29 May 2013

Liberia: Judiciary Seeks Dialogue With Critics

Liberia's Chief Justice Francis S. Korkpor has publically asked international friends to complement government's efforts in addressing problems within the judiciary, amidst mounting criticism over corrupt practices and unfair justice dispensation.

Chief Justice Korkpor made the call Tuesday in Monrovia at the commissioning of four judges of circuit courts and specialized court held at the Banquet Hall of the Supreme Court of Liberia.

In her absence from Liberia on official matters, President Ellen Johnson- Sirleaf had asked Chief Justice Korkpor to perform the task of commissioning newly confirmed Sinoe County Resident Circuit Judge Tiklo Konton, Lofa County Resident Circuit Judge Nancy Sammy, Liberia's Relieving Judge Johanese Zlahn and Montserrado County Tax Court Judge Mozart Chesson.

"We keep hearing loud criticisms made of the judiciary, especially by our international partners concerning problems in the Judiciary. We accept that indeed, problems do exist in the judiciary which we are gradually taking steps to address. But let me say in this public manner, that we need the assistance of our international friends to complement the efforts of our government in addressing these problems," said Justice Korkpor.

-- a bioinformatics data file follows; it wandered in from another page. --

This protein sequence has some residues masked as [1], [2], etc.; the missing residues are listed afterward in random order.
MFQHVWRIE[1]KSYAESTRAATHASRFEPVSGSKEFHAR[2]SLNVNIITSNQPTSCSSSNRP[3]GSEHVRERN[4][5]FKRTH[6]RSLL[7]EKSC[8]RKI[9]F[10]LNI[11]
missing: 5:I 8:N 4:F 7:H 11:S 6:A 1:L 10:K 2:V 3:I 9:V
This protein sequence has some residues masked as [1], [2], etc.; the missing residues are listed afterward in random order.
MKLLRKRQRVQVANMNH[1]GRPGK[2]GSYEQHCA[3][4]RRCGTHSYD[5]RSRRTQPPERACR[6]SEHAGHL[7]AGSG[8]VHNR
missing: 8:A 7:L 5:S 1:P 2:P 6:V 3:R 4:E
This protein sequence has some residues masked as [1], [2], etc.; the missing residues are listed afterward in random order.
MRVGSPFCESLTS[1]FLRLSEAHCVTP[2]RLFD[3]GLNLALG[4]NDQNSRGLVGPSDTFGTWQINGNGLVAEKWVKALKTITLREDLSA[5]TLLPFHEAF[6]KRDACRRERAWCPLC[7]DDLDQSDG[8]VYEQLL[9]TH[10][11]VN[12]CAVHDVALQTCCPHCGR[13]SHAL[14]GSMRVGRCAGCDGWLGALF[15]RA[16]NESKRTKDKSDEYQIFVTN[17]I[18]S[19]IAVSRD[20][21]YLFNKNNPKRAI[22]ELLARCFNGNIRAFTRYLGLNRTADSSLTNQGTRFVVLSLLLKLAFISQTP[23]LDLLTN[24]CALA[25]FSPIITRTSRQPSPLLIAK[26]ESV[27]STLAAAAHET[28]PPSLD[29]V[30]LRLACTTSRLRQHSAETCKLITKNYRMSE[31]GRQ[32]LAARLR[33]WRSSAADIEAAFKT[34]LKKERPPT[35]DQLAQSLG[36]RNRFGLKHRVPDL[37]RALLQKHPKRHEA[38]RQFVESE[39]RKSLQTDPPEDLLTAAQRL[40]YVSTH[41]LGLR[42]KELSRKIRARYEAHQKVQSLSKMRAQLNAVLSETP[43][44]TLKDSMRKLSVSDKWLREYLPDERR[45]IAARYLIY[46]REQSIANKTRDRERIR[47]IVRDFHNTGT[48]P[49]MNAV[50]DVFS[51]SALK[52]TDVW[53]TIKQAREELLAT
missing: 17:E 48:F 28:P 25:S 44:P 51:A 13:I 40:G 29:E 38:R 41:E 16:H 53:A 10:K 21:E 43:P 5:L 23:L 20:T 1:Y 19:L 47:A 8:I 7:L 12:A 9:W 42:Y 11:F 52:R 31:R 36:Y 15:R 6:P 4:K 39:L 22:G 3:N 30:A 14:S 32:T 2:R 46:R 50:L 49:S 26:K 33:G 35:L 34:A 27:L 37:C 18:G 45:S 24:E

Under his leadership, Chief Justice Korkpor vows that the Judiciary is willing more than ever to dialogue and enter into meaningful partnership to accelerate its reform process.

He expressed confidence that the newly commissioned judges will ably carry out their respective duties in a manner to justify the confidence reposed in them. Justice Korkpor urged the judges to perform their duties fairly and independently, stressing that their conscience should guide them in all judicial actions they will take.

He then acknowledged that an independent judiciary is required as the firmest pillar for a country coming from brutal civil war like Liberia, whose democratic institutions, he noted, were seriously weakened.

"There can be no argument about this. An independent judiciary is the cornerstone of any democratic society. We must therefore first seek to build a strong and independent judiciary in order to sustain the edifice of an enduring democracy," the Chief Justice further stressed.

He then called for collective independence of the judiciary, emphasizing non-interference in judicial proceedings as sanctioned by law; and personal independence which generally provides for every judge to freely decide matters before them in accordance with assessment of the facts and understanding of the law void of inducements, pressures.

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